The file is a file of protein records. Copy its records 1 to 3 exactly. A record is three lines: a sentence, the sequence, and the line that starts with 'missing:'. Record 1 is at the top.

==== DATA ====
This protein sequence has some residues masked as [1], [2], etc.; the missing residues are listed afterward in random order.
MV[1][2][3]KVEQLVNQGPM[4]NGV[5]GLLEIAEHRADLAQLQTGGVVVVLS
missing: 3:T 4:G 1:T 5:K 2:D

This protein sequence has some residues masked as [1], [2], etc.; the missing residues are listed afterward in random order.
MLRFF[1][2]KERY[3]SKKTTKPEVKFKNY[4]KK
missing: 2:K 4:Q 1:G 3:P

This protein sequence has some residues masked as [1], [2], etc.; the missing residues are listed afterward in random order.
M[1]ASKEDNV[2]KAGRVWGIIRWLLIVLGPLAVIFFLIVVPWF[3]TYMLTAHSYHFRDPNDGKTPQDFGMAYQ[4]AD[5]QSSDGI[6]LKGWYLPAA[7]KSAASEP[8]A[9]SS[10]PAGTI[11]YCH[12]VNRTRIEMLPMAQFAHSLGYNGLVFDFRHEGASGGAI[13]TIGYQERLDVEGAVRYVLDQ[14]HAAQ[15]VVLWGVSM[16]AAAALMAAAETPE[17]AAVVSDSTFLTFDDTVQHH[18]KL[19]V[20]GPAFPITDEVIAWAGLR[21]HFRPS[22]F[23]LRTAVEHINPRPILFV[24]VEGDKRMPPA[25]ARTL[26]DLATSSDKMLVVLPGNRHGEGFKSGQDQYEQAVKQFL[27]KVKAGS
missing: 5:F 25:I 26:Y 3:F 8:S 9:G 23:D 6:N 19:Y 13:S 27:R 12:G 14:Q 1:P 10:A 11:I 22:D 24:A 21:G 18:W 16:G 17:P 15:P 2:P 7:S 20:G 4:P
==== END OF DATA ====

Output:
This protein sequence has some residues masked as [1], [2], etc.; the missing residues are listed afterward in random order.
MV[1][2][3]KVEQLVNQGPM[4]NGV[5]GLLEIAEHRADLAQLQTGGVVVVLS
missing: 3:T 4:G 1:T 5:K 2:D

This protein sequence has some residues masked as [1], [2], etc.; the missing residues are listed afterward in random order.
MLRFF[1][2]KERY[3]SKKTTKPEVKFKNY[4]KK
missing: 2:K 4:Q 1:G 3:P

This protein sequence has some residues masked as [1], [2], etc.; the missing residues are listed afterward in random order.
M[1]ASKEDNV[2]KAGRVWGIIRWLLIVLGPLAVIFFLIVVPWF[3]TYMLTAHSYHFRDPNDGKTPQDFGMAYQ[4]AD[5]QSSDGI[6]LKGWYLPAA[7]KSAASEP[8]A[9]SS[10]PAGTI[11]YCH[12]VNRTRIEMLPMAQFAHSLGYNGLVFDFRHEGASGGAI[13]TIGYQERLDVEGAVRYVLDQ[14]HAAQ[15]VVLWGVSM[16]AAAALMAAAETPE[17]AAVVSDSTFLTFDDTVQHH[18]KL[19]V[20]GPAFPITDEVIAWAGLR[21]HFRPS[22]F[23]LRTAVEHINPRPILFV[24]VEGDKRMPPA[25]ARTL[26]DLATSSDKMLVVLPGNRHGEGFKSGQDQYEQAVKQFL[27]KVKAGS
missing: 5:F 25:I 26:Y 3:F 8:S 9:G 23:D 6:N 19:Y 13:S 27:R 12:G 14:Q 1:P 10:A 11:I 22:D 24:A 21:G 18:W 16:G 17:P 15:P 2:P 7:S 20:G 4:P